Wednesday, February 14, 2007


Prior to commencing my tentative venture into the innovative world of “A Humument,” I fully expected that I would find a “treated” book both distasteful and disrespectful towards the original author. Hours later, however, after emerging from an entanglement of selective literary prowess and seductive artwork, I found that my preconceptions had been shattered. “A Humument,” though anomalous and perplexing at best, serves to beautifully mutate the original Victorian novel into a unique artistic expression, transforming rather than destroying the initial meaning.

The primary themes evident throughout this text are those of erotic impressions (my favorite occurs on page 244, on which the text “ceaseless sliding tower burnished piston-rising and falling, fully the perfect skill of man” appears in the forefront of a not-so-subtle phallic “tower”), a certain “Toge” and his struggle with coalescing the struggles of love with the joys of art, connections to “Irma,” and expressions of creativity. The reoccurrence of these themes formed what I found to be a sort of false narrative. While there is a roundabout way to follow the subjects and ideas throughout the text, any direct proclamation of a storyline is, to me, incorrect.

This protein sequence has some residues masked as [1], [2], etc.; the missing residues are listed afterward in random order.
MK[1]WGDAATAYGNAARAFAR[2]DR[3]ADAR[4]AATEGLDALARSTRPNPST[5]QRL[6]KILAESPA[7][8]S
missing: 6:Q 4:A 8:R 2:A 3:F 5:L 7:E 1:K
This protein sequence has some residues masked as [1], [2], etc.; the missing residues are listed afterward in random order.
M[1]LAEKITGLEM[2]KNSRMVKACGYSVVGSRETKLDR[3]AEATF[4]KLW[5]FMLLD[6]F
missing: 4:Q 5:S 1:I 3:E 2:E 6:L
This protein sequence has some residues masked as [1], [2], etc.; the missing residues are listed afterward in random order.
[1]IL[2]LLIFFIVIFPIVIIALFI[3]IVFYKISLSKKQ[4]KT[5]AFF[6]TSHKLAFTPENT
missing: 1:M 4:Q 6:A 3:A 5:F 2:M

I believe the main conflict within this work was that of how to express creativity. Is it through love, as is insinuated periodically, or is it best portrayed in art or poetry? By combining expressions of all three in this text, the author effectively conveyed this conflict, meaning the art ultimately added to the story.